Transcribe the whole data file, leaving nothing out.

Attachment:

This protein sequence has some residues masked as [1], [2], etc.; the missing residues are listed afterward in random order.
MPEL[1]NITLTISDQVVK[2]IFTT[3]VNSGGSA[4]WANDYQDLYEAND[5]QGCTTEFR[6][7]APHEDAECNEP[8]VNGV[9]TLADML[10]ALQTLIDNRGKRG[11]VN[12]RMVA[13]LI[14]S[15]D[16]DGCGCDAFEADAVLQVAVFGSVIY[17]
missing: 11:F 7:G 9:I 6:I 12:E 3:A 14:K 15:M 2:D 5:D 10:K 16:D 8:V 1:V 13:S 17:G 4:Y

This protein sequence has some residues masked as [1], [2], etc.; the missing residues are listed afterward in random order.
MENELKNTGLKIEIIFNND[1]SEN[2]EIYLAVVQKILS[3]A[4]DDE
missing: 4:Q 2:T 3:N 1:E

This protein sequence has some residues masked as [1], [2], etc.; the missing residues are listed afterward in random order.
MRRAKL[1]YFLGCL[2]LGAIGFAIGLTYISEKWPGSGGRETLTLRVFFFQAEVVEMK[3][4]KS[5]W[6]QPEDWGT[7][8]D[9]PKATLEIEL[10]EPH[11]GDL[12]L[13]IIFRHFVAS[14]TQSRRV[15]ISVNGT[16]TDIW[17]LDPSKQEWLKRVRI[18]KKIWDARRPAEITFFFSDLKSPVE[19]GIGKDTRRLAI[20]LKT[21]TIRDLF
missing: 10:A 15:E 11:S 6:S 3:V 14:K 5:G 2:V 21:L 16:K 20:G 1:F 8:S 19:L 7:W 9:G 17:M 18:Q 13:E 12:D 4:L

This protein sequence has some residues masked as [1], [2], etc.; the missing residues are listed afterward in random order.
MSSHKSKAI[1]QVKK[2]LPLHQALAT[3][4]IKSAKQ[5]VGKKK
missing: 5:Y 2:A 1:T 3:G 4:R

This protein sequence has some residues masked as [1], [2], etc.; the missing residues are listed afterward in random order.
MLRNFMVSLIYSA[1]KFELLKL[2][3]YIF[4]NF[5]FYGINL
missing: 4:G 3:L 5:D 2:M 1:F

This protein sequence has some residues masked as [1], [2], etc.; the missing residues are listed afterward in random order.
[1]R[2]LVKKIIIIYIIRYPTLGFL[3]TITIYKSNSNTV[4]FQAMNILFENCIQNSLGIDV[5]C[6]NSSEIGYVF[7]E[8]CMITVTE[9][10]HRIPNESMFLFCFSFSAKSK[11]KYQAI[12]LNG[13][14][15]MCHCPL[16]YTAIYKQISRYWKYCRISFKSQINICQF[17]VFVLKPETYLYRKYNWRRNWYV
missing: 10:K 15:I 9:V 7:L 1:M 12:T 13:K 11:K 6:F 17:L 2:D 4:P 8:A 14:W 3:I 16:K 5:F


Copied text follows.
This protein sequence has some residues masked as [1], [2], etc.; the missing residues are listed afterward in random order.
MPEL[1]NITLTISDQVVK[2]IFTT[3]VNSGGSA[4]WANDYQDLYEAND[5]QGCTTEFR[6][7]APHEDAECNEP[8]VNGV[9]TLADML[10]ALQTLIDNRGKRG[11]VN[12]RMVA[13]LI[14]S[15]D[16]DGCGCDAFEADAVLQVAVFGSVIY[17]
missing: 11:F 7:G 9:I 6:I 12:E 3:A 14:K 15:M 2:D 5:D 10:K 16:D 8:V 1:V 13:S 17:G 4:Y

This protein sequence has some residues masked as [1], [2], etc.; the missing residues are listed afterward in random order.
MENELKNTGLKIEIIFNND[1]SEN[2]EIYLAVVQKILS[3]A[4]DDE
missing: 4:Q 2:T 3:N 1:E

This protein sequence has some residues masked as [1], [2], etc.; the missing residues are listed afterward in random order.
MRRAKL[1]YFLGCL[2]LGAIGFAIGLTYISEKWPGSGGRETLTLRVFFFQAEVVEMK[3][4]KS[5]W[6]QPEDWGT[7][8]D[9]PKATLEIEL[10]EPH[11]GDL[12]L[13]IIFRHFVAS[14]TQSRRV[15]ISVNGT[16]TDIW[17]LDPSKQEWLKRVRI[18]KKIWDARRPAEITFFFSDLKSPVE[19]GIGKDTRRLAI[20]LKT[21]TIRDLF
missing: 10:A 15:E 11:S 6:S 3:V 14:K 5:G 2:V 21:L 16:K 20:G 1:F 8:S 19:L 7:W 9:G 17:M 18:Q 13:E 12:D 4:L

This protein sequence has some residues masked as [1], [2], etc.; the missing residues are listed afterward in random order.
MSSHKSKAI[1]QVKK[2]LPLHQALAT[3][4]IKSAKQ[5]VGKKK
missing: 5:Y 2:A 1:T 3:G 4:R

This protein sequence has some residues masked as [1], [2], etc.; the missing residues are listed afterward in random order.
MLRNFMVSLIYSA[1]KFELLKL[2][3]YIF[4]NF[5]FYGINL
missing: 4:G 3:L 5:D 2:M 1:F

This protein sequence has some residues masked as [1], [2], etc.; the missing residues are listed afterward in random order.
[1]R[2]LVKKIIIIYIIRYPTLGFL[3]TITIYKSNSNTV[4]FQAMNILFENCIQNSLGIDV[5]C[6]NSSEIGYVF[7]E[8]CMITVTE[9][10]HRIPNESMFLFCFSFSAKSK[11]KYQAI[12]LNG[13][14][15]MCHCPL[16]YTAIYKQISRYWKYCRISFKSQINICQF[17]VFVLKPETYLYRKYNWRRNWYV
missing: 10:K 15:I 9:V 7:L 1:M 12:T 13:K 11:K 6:F 17:L 2:D 4:P 8:A 14:W 3:I 16:K 5:F